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Stakeholder Research for Career Circuit Program

Subject Matter

Human Resources Development Canada (HRDC) wanted to undertake qualitative research in support of the department’s Career Circuit Program. This program provides support materials related to career planning to organizations that serve youth. The purpose of the research was to explore perceptions of key target audiences, including representatives from the three sponsor organizations, HRDC NHQ, HRDC regional offices, field liaison officers, representatives of youth service organizations, and provincial officials. Areas of investigation included the perceived impacts of the initiative, usage issues related to the available tools, indicators of success, membership issues, issues related to the Internet, funding issues (including future funding sources), and future directions.


The research took the form of 28 in-depth interviews with officials, partners, and other stakeholders involved in Career Circuit. A one-page letter describing the purpose and nature of the interviews was prepared and faxed or emailed to potential interviewees in advance of the interviews to provide background and encourage participation. A copy of the interview guide was also sent so that respondents could better prepare for the interview. The interviews were semi-structured in design in order to obtain robust, qualitative feedback. Approximately one-quarter of the interviews were conducted in French, the rest in English. The interviews were approximately 90 minutes in length, and were distributed across Canada. In-depth interviews were used to undertake this research in order to assure confidentiality and encourage candour, but also to address practical issues such as the heterogeneity and geographical dispersion of the stakeholders, cost-effectiveness, and convenience for participants.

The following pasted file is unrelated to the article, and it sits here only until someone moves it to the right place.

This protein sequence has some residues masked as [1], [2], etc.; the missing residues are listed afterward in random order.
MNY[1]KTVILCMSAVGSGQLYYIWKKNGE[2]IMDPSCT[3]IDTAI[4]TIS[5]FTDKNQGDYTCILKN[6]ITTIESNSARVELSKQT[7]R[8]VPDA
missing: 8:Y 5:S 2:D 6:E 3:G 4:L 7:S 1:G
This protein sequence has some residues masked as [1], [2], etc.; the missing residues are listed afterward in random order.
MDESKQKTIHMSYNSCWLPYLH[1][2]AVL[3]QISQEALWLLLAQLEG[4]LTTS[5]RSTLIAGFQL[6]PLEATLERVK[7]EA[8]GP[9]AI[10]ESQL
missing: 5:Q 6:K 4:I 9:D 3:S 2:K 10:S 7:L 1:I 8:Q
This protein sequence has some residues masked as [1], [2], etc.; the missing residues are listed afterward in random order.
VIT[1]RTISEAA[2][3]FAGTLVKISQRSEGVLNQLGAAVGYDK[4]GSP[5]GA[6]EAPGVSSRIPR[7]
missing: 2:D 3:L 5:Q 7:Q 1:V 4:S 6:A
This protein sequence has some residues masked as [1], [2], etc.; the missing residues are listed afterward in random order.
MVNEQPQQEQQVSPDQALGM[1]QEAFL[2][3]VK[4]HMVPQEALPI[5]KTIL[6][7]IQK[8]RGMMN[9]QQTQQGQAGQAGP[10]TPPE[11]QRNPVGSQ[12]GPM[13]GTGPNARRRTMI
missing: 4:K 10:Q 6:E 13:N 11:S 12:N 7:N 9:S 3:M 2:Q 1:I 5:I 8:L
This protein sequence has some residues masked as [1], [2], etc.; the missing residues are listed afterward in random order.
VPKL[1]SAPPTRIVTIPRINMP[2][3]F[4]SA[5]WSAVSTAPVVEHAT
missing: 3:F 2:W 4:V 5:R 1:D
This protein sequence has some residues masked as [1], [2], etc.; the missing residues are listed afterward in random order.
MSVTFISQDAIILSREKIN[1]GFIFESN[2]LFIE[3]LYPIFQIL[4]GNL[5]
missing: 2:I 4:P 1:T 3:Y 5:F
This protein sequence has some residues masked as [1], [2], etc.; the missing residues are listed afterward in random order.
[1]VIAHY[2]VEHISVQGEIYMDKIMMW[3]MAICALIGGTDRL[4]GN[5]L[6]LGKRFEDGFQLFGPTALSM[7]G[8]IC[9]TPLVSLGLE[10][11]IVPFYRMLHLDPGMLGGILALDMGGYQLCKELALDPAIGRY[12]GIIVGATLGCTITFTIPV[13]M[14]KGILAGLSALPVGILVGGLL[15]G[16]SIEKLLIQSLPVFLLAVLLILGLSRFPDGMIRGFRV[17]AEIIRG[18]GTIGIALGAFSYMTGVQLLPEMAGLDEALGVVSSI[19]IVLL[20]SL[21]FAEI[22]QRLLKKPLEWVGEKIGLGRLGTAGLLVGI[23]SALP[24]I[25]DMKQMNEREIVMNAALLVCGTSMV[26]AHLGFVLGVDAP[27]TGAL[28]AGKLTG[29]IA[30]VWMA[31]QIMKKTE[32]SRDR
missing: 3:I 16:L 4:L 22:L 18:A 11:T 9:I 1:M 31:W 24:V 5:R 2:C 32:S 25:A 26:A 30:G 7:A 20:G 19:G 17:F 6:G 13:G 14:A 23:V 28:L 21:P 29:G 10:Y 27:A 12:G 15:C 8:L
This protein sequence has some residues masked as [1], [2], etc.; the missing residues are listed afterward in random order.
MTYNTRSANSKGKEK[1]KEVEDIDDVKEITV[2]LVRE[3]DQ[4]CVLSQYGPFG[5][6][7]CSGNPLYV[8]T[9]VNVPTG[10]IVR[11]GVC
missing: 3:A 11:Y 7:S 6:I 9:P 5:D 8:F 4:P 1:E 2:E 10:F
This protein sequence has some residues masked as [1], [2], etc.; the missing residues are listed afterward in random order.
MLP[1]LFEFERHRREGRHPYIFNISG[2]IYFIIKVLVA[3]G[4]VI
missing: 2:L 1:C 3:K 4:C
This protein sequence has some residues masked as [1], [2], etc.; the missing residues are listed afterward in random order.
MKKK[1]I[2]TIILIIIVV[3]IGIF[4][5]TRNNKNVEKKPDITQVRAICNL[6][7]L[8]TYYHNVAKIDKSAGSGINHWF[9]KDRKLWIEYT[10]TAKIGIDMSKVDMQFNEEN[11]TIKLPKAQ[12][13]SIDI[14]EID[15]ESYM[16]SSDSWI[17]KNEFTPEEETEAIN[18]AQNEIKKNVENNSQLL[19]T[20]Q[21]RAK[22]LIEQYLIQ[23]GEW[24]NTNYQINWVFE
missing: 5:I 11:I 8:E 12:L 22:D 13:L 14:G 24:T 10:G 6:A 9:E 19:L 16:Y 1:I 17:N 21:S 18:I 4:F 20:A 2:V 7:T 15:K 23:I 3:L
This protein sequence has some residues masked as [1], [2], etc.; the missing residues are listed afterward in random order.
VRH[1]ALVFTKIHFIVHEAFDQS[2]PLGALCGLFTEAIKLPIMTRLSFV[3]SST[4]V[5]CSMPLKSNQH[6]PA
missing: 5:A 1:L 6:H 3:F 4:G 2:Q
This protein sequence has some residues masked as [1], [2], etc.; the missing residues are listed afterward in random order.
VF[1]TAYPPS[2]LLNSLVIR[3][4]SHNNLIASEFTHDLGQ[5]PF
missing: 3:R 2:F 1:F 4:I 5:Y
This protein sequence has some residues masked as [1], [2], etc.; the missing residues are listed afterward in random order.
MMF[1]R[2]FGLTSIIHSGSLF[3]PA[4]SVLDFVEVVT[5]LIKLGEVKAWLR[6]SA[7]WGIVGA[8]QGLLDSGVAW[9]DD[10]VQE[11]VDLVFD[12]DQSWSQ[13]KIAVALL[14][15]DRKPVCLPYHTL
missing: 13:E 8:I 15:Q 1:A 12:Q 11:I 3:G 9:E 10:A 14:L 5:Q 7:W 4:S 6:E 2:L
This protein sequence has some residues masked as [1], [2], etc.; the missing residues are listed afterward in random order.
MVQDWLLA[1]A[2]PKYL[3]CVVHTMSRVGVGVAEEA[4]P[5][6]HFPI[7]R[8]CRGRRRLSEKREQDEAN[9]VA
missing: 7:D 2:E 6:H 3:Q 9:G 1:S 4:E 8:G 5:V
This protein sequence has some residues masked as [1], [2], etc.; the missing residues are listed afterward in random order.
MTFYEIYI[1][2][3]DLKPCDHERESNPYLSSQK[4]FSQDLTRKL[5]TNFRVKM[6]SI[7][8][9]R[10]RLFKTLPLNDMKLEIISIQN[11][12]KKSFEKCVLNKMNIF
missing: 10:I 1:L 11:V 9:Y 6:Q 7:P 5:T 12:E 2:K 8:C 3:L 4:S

This study involved a number of challenges, including:

  • The research was conducted at a critical, extremely sensitive time – a point at which the three program sponsors might possibly lose their funding. This made it very important to carefully position the research and reassure participants about its nature and purpose. As well, a heightened level of diplomacy and tact was used before and during the interviews, the focus of the research was broadened to include many non-funding (and less sensitive) issues, and careful language was used in the final report.
  • In light of the sensitivity and importance of the issues, it was important to ensure that the feedback be as thoughtful and reflective as possible. To ensure this, participants were sent the full interview guide in advance of the interview in order to allow them to prepare. As well, the interviews were scheduled to be longer (approximately 90 minutes in length) so as to give participants as much time as needed to fully express their views.
  • The stakeholders in this program included a number of heterogeneous groups. In order to obtain feedback reflective of the stakeholders, a detailed sample frame with quotas was created in order to be as inclusive as possible.
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